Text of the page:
Like most websites, this site uses cookies. To find out more about what cookies are, and how they are used on this website, go to our Privacy Policy. If you continue to use this site, we will assume that you are happy with the website's use of cookies.

News

LGBTQ+ in Music: Where is the Representation?

This blog is created from the speech that MU member Olive gave at the TUC LGBT+ conference last week – moving a motion on the need for a broad and balanced LGBTQ+ inclusive curriculum to ensure LGBTQ+ representation in music.

Speaker stands at the front of a room, with a screen behind reading
Olive addressing the room. Photo credit: Musicians' Union

My teachers used to mock me. Not because they knew I was trans, but because I didn’t know I was trans. They called me a rebel without a cause.

I was always fighting, never knowing quite what I was fighting for. Maybe I wouldn’t have been a rebel without a cause, if they’d have told me about trans people back when I was in school.

From my first memory until my twenties, I spent every day thinking there was something wrong with me. I tried to kill myself at primary school age. My mom used to confiscate the girly items I’d collect, and shout, “why are you doing this!” She never even told my dad.

I thought I might be a drag queen but I was confused because I thought you had to fancy boys to be one.

I would occasionally see things about “transsexuals” on television, mainly genital operations of course, and I’d wish that I was one of them. But I always presumed that a doctor would tell your family if you were, like they had with my asthma, and nobody had told me.

I just didn’t know I existed.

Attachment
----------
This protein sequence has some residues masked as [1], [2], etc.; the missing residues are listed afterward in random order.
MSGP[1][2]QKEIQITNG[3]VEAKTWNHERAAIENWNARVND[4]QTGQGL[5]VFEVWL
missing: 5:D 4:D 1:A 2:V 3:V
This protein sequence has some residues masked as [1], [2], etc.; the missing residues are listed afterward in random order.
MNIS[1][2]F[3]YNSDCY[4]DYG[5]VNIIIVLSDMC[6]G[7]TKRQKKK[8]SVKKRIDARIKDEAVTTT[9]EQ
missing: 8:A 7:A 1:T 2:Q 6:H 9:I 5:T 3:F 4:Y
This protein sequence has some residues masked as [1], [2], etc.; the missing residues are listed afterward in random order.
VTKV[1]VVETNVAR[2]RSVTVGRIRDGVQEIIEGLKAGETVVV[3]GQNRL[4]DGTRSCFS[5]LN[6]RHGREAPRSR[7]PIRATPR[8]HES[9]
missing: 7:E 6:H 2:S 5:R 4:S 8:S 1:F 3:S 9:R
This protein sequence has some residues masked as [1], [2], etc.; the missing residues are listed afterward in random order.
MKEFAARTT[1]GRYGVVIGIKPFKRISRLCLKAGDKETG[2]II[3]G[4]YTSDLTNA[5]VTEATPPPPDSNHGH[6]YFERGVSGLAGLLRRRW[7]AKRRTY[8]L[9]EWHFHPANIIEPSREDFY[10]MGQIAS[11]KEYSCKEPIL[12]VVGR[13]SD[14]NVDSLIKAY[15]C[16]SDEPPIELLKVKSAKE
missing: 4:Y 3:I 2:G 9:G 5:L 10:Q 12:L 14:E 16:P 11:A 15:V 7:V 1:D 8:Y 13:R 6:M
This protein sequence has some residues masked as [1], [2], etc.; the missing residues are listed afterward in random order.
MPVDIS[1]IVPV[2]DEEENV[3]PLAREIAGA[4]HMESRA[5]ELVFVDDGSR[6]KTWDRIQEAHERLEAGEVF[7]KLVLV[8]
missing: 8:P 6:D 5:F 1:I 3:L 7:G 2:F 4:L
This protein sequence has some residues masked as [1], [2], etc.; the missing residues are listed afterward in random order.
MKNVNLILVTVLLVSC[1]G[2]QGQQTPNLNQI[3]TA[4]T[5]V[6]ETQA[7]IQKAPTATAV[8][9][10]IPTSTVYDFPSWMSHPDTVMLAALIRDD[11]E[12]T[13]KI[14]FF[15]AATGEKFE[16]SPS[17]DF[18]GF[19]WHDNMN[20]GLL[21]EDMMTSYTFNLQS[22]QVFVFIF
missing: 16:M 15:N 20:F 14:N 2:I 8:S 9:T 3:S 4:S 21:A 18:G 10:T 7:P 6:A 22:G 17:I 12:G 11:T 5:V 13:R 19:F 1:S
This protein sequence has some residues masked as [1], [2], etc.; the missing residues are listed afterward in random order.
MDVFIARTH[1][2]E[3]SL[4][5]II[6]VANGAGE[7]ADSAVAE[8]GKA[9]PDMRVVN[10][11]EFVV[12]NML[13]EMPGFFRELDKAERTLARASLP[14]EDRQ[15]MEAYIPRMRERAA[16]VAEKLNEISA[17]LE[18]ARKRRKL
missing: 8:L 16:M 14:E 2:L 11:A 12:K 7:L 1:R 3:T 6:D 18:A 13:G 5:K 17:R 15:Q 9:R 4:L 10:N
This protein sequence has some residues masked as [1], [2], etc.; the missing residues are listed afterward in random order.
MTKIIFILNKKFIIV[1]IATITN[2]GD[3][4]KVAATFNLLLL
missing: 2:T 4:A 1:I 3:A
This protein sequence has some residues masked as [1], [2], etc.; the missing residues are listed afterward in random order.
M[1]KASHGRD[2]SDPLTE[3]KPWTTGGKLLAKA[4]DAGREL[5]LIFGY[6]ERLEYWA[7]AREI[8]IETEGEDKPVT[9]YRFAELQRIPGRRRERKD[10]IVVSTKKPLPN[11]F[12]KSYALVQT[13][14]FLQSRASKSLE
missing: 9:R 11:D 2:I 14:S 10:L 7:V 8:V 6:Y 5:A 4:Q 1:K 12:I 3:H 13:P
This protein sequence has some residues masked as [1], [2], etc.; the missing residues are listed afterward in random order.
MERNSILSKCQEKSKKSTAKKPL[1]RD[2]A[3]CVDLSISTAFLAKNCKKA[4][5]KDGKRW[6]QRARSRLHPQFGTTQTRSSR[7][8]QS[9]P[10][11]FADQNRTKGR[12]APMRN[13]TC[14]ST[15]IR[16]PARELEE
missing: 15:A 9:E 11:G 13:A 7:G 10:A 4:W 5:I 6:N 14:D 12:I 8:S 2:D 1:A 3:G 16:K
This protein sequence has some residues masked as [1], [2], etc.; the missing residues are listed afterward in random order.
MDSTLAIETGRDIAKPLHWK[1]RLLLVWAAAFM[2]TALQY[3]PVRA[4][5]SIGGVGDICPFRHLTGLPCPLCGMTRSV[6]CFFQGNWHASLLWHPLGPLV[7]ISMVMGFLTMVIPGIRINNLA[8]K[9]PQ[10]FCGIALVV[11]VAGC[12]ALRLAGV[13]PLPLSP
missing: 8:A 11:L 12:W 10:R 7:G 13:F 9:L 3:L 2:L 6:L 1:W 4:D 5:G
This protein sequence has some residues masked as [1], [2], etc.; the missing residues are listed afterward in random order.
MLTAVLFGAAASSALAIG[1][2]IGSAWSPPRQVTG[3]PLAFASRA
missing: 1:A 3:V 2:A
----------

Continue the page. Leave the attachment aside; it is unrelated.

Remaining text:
I think you have all heard a great deal of talk about how tolerance from cis het people would be improved if LGBT+ education was compulsory in schools, but I haven’t heard too much about the incredible effect it would have on LGBT+ kids.

It is the position of the Musicians’ Union that LGBT+ education must be made a legal requirement in all UK schools.

If it is allowed but only as a recommendation, schools will continue to be targets for those who were never required to learn the things about us that we were required to learn about them. And it would allow determined bigots to teach infactual content to future generations without any challenge from the public consciousness.

And further, allowing it just as a recommendation, is perhaps most dangerous because it causes our most vulnerable children to have to run through the gauntlet of hate just to get to school, as we have seen in my home city, Birmingham.

I don’t need to explain the effect this type of adult-to-child bullying, that we are seeing right now, will have on future LGBT+ children.

The systematic, colonialist erasure of Lesbian, Gay, Bisexual, Transgender and other identities in our umbrella has already damaged us so vastly, and it has to be dismantled. Section 28 came into force a week before I was born. Stonewall research shows that:

  • 10% of BAME LGBT+ workers have been physically attacked by customers or colleagues, in the last year.
  • Trans hate crimes rose 81% in just this last year.
  • 35% of LGBT+ workers have hidden this aspect of their identity at work for fear of discrimination.

To finish - being trans is not my opinion. My specific trans neurology formed when I was in my mother’s womb. I am from nature. Being an LGBT+ identity is not our opinion, and it must be compulsory to tell children that we exist. Conference, I move.

Find out more about the MU’s Equalities Committee and the work they do to celebrate the diversity of the music industry and raise awareness of Equality issues.


Published: 11/07/2019

Join the MU for £1

News RSS